Friday, October 12, 2012
Thirty-five of the last 40 minutes of the film “Argo” are the most tense, finger biting, white knuckle, breath holding you will see on a movie screen this year. The first 80 minutes leading up to this segment are just a bit slow as the director has a couple of minutes of wasted ‘artistic’ shots and just one too many close ups of the star but more about the director and star in a few minutes.
The opening of the film gives a good history of the middle east in 2-3 minutes and then gets into the true account of the CIA going to rescue 6 Americans in Iran, who are hiding at the Canadian embassy, using a fictional Hollywood production company to get them out. Whether you remember what happened during that raid, or not, the outcome, your emotions, will be all over the place as it unfolds.
The script by Chris Terrio is taut, going from a take off of Hollywood personal with some sharp zingers to a fast heart beating will they or won’t they make it segment. Whether he, or the director, are responsible for the wasted five minutes, between where the movie should have ended and the interesting facts about what happened afterwards do not seem to jell with the rest of his script.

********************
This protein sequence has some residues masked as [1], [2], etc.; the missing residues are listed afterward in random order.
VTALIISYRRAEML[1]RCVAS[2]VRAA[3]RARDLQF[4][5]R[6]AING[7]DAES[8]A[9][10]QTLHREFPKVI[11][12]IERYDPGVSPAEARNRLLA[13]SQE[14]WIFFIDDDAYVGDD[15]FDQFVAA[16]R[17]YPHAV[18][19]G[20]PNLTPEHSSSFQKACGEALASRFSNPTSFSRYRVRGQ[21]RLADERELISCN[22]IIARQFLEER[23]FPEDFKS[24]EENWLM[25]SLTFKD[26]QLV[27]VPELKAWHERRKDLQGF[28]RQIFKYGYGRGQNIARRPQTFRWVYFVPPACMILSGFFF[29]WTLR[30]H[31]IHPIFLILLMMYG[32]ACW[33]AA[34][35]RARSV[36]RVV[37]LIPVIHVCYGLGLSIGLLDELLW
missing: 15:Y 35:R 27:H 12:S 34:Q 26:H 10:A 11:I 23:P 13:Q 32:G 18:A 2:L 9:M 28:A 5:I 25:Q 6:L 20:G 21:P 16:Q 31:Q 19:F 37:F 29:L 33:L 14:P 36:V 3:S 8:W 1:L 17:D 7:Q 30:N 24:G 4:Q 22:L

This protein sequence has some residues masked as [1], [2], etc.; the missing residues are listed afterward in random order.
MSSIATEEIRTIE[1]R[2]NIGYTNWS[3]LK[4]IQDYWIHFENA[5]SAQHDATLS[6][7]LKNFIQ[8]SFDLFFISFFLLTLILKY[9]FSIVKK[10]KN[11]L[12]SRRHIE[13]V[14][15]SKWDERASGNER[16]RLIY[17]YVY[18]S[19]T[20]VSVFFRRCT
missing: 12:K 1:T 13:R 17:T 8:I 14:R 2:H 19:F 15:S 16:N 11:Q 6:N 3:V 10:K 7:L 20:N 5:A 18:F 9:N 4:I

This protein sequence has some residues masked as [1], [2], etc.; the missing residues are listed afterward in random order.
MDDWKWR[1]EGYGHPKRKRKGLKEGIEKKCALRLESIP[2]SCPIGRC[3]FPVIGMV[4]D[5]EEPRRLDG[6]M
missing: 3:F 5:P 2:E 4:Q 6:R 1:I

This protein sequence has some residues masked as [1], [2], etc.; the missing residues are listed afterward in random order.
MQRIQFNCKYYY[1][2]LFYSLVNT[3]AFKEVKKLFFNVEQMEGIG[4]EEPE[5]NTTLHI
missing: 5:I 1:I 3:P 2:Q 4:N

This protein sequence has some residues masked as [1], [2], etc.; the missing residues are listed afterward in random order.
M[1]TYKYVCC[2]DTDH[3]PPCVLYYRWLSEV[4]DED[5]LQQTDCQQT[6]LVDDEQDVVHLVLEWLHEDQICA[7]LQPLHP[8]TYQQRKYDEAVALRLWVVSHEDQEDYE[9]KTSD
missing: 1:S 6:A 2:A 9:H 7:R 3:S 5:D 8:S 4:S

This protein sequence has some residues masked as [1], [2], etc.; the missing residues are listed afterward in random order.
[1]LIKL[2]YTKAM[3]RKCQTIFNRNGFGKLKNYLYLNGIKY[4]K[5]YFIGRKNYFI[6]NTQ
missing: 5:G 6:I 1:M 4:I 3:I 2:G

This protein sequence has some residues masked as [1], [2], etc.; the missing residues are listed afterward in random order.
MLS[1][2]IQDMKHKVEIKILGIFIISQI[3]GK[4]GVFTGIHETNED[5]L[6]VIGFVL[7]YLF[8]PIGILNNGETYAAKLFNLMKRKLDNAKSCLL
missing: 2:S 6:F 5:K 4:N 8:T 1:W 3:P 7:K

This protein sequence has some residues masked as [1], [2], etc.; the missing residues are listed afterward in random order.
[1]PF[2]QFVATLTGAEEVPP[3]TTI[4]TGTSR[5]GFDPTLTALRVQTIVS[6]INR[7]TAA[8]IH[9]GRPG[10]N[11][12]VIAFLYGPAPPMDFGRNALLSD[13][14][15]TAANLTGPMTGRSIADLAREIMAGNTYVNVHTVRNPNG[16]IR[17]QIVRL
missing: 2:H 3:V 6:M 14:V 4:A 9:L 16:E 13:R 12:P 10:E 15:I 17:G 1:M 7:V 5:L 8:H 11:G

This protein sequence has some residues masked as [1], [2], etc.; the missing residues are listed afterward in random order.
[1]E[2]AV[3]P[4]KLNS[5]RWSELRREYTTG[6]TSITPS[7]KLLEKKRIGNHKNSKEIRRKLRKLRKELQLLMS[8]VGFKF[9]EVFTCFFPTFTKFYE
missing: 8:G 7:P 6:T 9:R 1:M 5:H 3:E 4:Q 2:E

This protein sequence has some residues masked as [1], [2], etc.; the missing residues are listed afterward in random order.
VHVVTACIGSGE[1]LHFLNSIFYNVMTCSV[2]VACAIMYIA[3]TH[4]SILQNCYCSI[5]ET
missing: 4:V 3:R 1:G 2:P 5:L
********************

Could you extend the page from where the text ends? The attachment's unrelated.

The cast of supporting players from the 6 Americans to the CIA people involved, the Iranians, the soldiers of that country and the staff of the American President all do admirable jobs so to say one is better than other would be unfair to all.
Now to the director and star who both just happen to be Ben Affleck. It seems the former played up the latter a bit too much and, sometimes, unnecessarily. This is Affleck’s 3rd time as a director and does his best job on “Argo”, especially that 35 minutes that will have you on the edge of your seat. He is also responsible for those unneeded 5 minutes that he acts in. He seems to be more comfortable as a director than as a 1980s CIA man, with way too much hair on his head and face and without the ‘heft’ of his fellow agents.
“Argo” is certainly a film to see and definitely should be seen on the big screen the first time. You will be hearing the name of the movie and the director when it comes to awards time.